In 2013, a memo from Yahoo’s Human Resources department was sent all Yahoo employees, banning remote working;
“Some of the best decisions and insights come from hallway and cafeteria discussions, meeting new people, and impromptu team meetings”.
Virgin’s Richard Branson, however, was quick to voice his disagreement with Yahoo’s actions, calling it a “backwards step in an age when remote working is easier and more effective than ever.”
And a year later, in 2014, the number of people working from home in the UK rose to its highest ever levels, with 13.9% of workers remotely working – 4.2 million in total. 5% of these worked from home, while the remaining 8.9% used their home as a base but worked at different locations.
But is working from home really ‘better’ than working in an office?
Working from home affects more than just the individual employee. Managers must be sure they are able to effective communicate with their workers, especially those who don’t work in the office every day. They must remember to keep remote employees ‘in the loop’, whether that be via regular phone calls, emails or video messaging.
Managers want people in the office because they want to see their little empires there in front of them.
The main reason most employers aren’t in favour of home-working is because they don’t trust their workforce, according to Gary Cooper, professor of organisational psychology and health at Lancaster University Management School. “They’ll never say that, but that’s what it’s about. Managers want people in the office because they want to see their little empires there in front of them,” he says.
Business owners also need to evaluate whether or not allowing employees to work from home is a good idea or not. Smaller businesses might save money by having a team of remote workers – unless workers claim back for expenses used by working at home. Then there are information-security issues to consider. Is it wise to allow employees access to sensitive information in the comfort of their own homes?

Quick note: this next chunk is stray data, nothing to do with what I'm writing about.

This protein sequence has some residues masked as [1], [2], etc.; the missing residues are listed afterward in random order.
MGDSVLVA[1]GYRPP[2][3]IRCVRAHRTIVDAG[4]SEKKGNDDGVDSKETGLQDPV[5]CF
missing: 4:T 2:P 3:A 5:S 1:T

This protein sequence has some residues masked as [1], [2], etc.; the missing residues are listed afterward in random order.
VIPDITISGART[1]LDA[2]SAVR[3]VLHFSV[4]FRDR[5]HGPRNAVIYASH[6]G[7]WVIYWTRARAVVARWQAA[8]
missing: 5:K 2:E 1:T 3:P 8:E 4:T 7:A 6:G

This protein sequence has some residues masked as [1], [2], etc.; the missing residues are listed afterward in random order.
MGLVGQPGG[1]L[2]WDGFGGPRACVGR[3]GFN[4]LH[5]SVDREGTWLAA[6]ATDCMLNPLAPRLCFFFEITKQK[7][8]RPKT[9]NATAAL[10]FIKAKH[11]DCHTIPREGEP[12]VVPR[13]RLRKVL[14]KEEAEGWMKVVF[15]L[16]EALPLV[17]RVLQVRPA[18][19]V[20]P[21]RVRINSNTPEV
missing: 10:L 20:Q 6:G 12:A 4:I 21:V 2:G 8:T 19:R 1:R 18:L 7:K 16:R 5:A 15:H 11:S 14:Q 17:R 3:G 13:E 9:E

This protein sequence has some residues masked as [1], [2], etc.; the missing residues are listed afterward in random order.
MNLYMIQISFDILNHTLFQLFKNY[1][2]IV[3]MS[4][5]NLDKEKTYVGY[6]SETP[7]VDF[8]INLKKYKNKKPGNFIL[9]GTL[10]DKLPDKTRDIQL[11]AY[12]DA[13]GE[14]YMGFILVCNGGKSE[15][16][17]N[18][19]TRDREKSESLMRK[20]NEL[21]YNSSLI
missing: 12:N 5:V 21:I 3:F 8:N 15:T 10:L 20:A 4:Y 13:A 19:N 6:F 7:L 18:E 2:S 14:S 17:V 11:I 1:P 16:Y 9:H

As you are starting to see, remote working isn’t as simple as it may first appear, and your superiors have a lot to consider when you request to work from home.
But have you fully thought about the implications yourself? Working from home always sounds like a great idea – but there are considerations you should take into account if you decide to make the shift. Let’s look at the advantages and disadvantages of both office work and home work:
If you’re reading this, I imagine you’ve most probably worked in an office at least once in your professional life. Desk jobs take up a large part of the work sector, especially in a digital world; now more than ever more work is done online, using computers and technology.
Whilst every office environment is different, all desk jobs share common features which we can all appreciate and understand.
In an article published on Wired, Naveen Narayanan explains that the notion of “work” has changed. “Going to work is now less about being at a particular location, getting face time, chatting up with co-workers and being ‘in the office’. In arguably every industry, it is more about getting things done, servicing clients, completing projects, managing co-workers, etc., regardless of where you are.”
According to Wrike, 1 in 4 of us would accept a reduction in salary if it meant we could work from home. And it’s easy to see why…
As we can see, there are a lot of factors to consider when thinking about whether or not you should work from home. Not everyone has that certain combination of skills to successfully work remotely (self-motivation and focus, for example), and not all jobs lend themself to remote working.
There are those who retain the belief that things are best done face-to-face; “Teams need to be in daily contact and nothing beats physically sitting and reviewing work together to gauge people’s initial reactions and true thoughts,” says Jim McCall, MD of digital agency The Unit. “Teams [at The Unit] have ‘stand-ups’ every day, using agile boards [white boards with columns and tasks] that workers need to physically interact with.”
Despite this, people who work remotely are reported to be more satisfied with their jobs, and there are those – like Richard Branson – who think office jobs are becoming a thing of the past.
One possible solution to the problem of dissatisfaction in the office is to improve workplace environments by making them more comfortable for employees. This is already starting to happen, with more and more offices using innovative designs and flexible work spaces to promote workplace satisfaction and increase productivity.
The office should remain for those who want want the office
I’ve already mentioned, that it’s not always practical for employees to work remotely, and I don’t think the office is going to disappear any time soon. Robert Gorby, Powwownow’s marketing director, agrees; “the office should remain for those who want the office”.
But what do you think? Do you prefer working from the or from home? Why? Comment below or tweet us at @FullRangeFurni with your thoughts.